Course Content
Terminology of Animal Nutrition
Comparative composition of plant and animal cells and tissues
Learn animal nutrition and feeding practices with Braimy – Agriculture
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  1. Mouth: The digestion process begins in the mouth, where food is broken down into smaller pieces by the teeth and mixed with saliva. Saliva contains an enzyme called amylase, which begins to break down carbohydrates (such as starch) into smaller molecules.

  1. Esophagus: The chewed food is then swallowed and travels down the esophagus, a muscular tube that connects the mouth to the stomach. The esophagus contracts to move the food along.

  1. Stomach: In the stomach, the food is mixed with stomach acid and digestive enzymes that break down proteins and other nutrients. The stomach also contracts to help break down the food further. The stomach’s acid is highly acidic (pH 1-3), which helps to kill bacteria and viruses that might be in the food. The stomach also releases a hormone called gastrin, which triggers the release of more stomach acid and enzymes.

  1. Small intestine: From the stomach, the partially digested food enters the small intestine, a long, narrow tube where most of the nutrients are absorbed into the bloodstream. The small intestine is lined with tiny finger-like projections called villi, which increase the surface area and help to absorb nutrients more efficiently. Enzymes from the pancreas and bile from the liver are also added to the small intestine to help break down the food further. The small intestine is divided into three parts: the duodenum, the jejunum, and the ileum.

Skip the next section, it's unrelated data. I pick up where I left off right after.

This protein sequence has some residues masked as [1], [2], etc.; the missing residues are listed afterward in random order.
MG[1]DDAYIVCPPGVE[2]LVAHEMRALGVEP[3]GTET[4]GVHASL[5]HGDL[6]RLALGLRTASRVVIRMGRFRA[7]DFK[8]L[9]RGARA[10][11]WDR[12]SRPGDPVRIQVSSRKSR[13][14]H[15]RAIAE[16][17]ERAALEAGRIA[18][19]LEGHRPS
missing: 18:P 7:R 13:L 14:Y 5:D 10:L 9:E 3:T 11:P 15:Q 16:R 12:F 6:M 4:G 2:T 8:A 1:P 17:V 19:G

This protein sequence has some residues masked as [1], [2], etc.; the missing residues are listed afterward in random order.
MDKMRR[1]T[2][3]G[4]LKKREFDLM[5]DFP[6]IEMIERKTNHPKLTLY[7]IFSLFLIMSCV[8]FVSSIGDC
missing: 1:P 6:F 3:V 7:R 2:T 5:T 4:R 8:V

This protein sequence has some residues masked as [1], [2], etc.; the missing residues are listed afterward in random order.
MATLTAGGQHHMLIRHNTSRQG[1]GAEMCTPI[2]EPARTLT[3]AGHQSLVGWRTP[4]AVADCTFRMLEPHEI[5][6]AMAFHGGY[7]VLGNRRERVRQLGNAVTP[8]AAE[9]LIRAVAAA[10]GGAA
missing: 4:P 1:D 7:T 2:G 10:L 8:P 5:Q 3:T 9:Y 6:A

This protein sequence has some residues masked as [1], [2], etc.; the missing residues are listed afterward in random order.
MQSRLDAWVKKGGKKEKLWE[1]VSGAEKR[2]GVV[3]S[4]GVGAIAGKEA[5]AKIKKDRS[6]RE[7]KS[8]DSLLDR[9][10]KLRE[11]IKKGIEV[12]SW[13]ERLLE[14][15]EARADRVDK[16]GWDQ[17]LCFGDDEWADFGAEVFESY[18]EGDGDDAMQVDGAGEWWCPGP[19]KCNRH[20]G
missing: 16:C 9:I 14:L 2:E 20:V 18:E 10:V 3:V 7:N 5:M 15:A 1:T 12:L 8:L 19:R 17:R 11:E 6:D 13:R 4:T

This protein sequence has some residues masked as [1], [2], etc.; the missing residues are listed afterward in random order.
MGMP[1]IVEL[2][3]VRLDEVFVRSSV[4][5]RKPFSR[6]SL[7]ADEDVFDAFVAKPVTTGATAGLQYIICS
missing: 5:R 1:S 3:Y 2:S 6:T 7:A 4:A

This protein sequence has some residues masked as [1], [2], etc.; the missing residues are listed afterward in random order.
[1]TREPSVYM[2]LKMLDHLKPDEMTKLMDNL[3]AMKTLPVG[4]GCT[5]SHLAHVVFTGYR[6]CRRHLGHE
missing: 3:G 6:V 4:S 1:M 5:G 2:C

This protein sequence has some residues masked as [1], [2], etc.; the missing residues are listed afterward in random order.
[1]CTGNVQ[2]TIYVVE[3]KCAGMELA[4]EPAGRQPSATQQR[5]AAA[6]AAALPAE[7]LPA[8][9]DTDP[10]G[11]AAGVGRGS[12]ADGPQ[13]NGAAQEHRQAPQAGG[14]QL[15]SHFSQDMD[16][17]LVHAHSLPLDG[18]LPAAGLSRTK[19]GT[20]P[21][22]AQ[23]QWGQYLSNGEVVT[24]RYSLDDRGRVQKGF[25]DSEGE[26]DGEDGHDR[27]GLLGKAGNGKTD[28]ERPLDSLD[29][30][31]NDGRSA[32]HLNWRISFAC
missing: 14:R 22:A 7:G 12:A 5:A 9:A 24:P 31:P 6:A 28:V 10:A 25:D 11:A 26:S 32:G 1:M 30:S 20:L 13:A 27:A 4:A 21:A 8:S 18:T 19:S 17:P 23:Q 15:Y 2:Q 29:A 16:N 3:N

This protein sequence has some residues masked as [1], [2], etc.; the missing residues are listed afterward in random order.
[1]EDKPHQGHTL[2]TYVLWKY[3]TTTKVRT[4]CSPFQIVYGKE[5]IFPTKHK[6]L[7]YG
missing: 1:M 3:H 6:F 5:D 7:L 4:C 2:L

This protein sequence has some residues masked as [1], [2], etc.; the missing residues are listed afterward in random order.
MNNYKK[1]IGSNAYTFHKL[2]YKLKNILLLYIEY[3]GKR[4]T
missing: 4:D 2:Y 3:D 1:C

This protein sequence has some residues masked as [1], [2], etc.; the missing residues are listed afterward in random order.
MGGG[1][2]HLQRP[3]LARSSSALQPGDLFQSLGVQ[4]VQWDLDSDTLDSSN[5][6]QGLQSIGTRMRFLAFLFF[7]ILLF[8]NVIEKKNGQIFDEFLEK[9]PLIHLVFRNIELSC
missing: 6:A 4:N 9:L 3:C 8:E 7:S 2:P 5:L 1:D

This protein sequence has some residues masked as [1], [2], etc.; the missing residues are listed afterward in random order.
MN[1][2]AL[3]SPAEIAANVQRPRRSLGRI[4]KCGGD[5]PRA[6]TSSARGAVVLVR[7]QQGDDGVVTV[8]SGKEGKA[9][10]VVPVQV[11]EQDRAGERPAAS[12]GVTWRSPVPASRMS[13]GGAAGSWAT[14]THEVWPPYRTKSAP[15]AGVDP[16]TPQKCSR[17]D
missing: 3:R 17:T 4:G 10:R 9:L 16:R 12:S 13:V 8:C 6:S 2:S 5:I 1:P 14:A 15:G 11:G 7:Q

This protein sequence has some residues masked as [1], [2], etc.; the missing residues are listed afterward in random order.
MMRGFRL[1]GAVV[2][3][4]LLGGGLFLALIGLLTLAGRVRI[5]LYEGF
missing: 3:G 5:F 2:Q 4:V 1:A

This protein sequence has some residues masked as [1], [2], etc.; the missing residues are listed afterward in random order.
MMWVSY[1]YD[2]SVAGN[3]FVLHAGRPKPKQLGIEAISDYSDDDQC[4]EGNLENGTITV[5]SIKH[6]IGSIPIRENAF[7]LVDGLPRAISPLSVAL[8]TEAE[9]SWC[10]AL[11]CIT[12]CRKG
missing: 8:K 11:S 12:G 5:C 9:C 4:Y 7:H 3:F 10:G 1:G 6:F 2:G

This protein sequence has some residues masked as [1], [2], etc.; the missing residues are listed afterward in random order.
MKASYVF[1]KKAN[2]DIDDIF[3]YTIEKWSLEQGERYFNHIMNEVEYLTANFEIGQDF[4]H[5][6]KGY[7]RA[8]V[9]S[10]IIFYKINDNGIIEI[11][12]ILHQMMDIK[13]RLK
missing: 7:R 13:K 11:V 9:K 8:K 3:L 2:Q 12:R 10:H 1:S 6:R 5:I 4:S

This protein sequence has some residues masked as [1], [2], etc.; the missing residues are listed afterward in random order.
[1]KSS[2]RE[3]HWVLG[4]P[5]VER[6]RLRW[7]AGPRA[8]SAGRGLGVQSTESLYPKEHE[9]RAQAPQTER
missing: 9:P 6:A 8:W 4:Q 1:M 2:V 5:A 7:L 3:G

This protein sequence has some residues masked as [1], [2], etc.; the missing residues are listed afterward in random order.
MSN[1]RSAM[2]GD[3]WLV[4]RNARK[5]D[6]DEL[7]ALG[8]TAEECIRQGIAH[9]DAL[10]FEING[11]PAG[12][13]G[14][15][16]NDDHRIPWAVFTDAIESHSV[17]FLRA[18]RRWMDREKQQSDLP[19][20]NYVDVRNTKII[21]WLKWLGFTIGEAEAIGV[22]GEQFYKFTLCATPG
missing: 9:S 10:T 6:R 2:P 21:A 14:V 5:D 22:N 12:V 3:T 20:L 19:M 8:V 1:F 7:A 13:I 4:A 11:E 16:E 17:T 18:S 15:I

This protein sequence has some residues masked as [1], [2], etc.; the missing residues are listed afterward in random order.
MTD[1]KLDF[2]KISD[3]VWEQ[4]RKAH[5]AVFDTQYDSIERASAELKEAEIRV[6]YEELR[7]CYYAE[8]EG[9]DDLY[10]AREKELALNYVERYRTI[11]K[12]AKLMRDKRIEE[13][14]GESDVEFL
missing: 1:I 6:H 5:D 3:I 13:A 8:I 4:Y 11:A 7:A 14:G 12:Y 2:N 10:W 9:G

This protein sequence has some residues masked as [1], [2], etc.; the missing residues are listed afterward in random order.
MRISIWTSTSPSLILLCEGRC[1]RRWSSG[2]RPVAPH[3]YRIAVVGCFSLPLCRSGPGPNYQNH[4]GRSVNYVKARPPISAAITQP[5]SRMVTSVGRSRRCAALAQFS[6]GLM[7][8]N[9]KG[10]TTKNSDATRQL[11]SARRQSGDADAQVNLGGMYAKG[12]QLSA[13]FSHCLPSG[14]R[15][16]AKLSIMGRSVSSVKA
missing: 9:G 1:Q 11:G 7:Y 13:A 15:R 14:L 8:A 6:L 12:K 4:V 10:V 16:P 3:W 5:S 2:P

1. Large intestine: The remaining waste material (mostly undigested food, fiber, and water) passes into the large intestine, which is wider and shorter than the small intestine. The large intestine’s primary function is to absorb water and electrolytes (such as sodium and potassium) from the waste material, turning it into a solid form called feces. The large intestine is divided into four parts: the cecum, the colon, the rectum, and the anus.

  1. Anus: The feces are eliminated from the body through the anus, the opening at the end of the digestive tract. The process of elimination is called defecation.

Overall, the digestion process in non-ruminants is a complex series of events that involves multiple organs and enzymes working together to break down food into smaller molecules that can be absorbed and used by the body.

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